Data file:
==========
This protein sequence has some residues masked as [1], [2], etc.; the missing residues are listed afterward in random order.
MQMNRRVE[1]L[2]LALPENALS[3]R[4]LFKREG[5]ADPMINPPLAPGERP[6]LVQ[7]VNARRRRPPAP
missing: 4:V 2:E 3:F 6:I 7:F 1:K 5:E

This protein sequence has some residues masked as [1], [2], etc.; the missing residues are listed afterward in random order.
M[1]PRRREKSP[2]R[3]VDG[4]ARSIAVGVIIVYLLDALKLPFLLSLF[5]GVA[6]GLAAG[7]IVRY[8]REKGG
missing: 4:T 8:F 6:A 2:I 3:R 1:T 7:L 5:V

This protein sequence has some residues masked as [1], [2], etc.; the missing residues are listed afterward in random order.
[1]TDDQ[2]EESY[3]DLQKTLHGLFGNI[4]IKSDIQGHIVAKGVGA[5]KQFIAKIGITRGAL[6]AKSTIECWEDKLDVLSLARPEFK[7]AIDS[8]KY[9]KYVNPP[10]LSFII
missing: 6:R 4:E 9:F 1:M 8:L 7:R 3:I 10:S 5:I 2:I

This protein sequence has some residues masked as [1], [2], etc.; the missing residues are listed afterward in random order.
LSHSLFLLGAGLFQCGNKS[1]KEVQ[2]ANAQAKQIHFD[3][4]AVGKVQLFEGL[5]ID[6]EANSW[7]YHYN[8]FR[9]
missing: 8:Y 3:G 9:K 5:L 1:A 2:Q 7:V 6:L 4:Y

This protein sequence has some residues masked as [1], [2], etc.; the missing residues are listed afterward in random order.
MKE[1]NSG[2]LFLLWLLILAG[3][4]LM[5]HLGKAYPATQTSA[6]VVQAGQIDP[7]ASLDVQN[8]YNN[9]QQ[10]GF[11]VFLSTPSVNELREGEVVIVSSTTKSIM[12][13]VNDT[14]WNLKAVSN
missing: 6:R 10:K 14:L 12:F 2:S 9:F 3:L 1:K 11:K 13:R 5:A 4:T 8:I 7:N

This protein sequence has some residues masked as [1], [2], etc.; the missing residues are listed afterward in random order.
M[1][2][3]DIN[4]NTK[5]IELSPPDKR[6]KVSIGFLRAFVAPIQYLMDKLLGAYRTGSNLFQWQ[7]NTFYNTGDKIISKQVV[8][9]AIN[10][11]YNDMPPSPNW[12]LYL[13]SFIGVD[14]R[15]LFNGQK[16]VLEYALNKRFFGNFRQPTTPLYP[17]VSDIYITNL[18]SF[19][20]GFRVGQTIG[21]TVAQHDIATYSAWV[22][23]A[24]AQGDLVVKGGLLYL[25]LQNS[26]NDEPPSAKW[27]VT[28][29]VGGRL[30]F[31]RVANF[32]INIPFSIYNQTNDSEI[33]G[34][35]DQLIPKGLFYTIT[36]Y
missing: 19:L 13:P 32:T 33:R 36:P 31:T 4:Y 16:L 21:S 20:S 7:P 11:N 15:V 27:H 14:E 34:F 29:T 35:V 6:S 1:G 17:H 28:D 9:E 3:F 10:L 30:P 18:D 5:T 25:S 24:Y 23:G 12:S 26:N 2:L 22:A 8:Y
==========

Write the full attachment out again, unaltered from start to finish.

This protein sequence has some residues masked as [1], [2], etc.; the missing residues are listed afterward in random order.
MQMNRRVE[1]L[2]LALPENALS[3]R[4]LFKREG[5]ADPMINPPLAPGERP[6]LVQ[7]VNARRRRPPAP
missing: 4:V 2:E 3:F 6:I 7:F 1:K 5:E

This protein sequence has some residues masked as [1], [2], etc.; the missing residues are listed afterward in random order.
M[1]PRRREKSP[2]R[3]VDG[4]ARSIAVGVIIVYLLDALKLPFLLSLF[5]GVA[6]GLAAG[7]IVRY[8]REKGG
missing: 4:T 8:F 6:A 2:I 3:R 1:T 7:L 5:V

This protein sequence has some residues masked as [1], [2], etc.; the missing residues are listed afterward in random order.
[1]TDDQ[2]EESY[3]DLQKTLHGLFGNI[4]IKSDIQGHIVAKGVGA[5]KQFIAKIGITRGAL[6]AKSTIECWEDKLDVLSLARPEFK[7]AIDS[8]KY[9]KYVNPP[10]LSFII
missing: 6:R 4:E 9:F 1:M 8:L 7:R 3:I 10:S 5:I 2:I

This protein sequence has some residues masked as [1], [2], etc.; the missing residues are listed afterward in random order.
LSHSLFLLGAGLFQCGNKS[1]KEVQ[2]ANAQAKQIHFD[3][4]AVGKVQLFEGL[5]ID[6]EANSW[7]YHYN[8]FR[9]
missing: 8:Y 3:G 9:K 5:L 1:A 2:Q 7:V 6:L 4:Y

This protein sequence has some residues masked as [1], [2], etc.; the missing residues are listed afterward in random order.
MKE[1]NSG[2]LFLLWLLILAG[3][4]LM[5]HLGKAYPATQTSA[6]VVQAGQIDP[7]ASLDVQN[8]YNN[9]QQ[10]GF[11]VFLSTPSVNELREGEVVIVSSTTKSIM[12][13]VNDT[14]WNLKAVSN
missing: 6:R 10:K 14:L 12:F 2:S 9:F 3:L 1:K 11:K 13:R 5:A 4:T 8:I 7:N

This protein sequence has some residues masked as [1], [2], etc.; the missing residues are listed afterward in random order.
M[1][2][3]DIN[4]NTK[5]IELSPPDKR[6]KVSIGFLRAFVAPIQYLMDKLLGAYRTGSNLFQWQ[7]NTFYNTGDKIISKQVV[8][9]AIN[10][11]YNDMPPSPNW[12]LYL[13]SFIGVD[14]R[15]LFNGQK[16]VLEYALNKRFFGNFRQPTTPLYP[17]VSDIYITNL[18]SF[19][20]GFRVGQTIG[21]TVAQHDIATYSAWV[22][23]A[24]AQGDLVVKGGLLYL[25]LQNS[26]NDEPPSAKW[27]VT[28][29]VGGRL[30]F[31]RVANF[32]INIPFSIYNQTNDSEI[33]G[34][35]DQLIPKGLFYTIT[36]Y
missing: 19:L 13:P 32:T 33:R 36:P 31:T 4:Y 16:L 21:S 20:S 7:P 11:N 15:V 27:H 14:E 34:F 29:T 35:V 6:S 1:G 17:H 28:D 9:E 3:F 10:L 30:P 18:D 5:T 25:S 24:Y 23:G 12:S 26:N 2:L 22:A 8:Y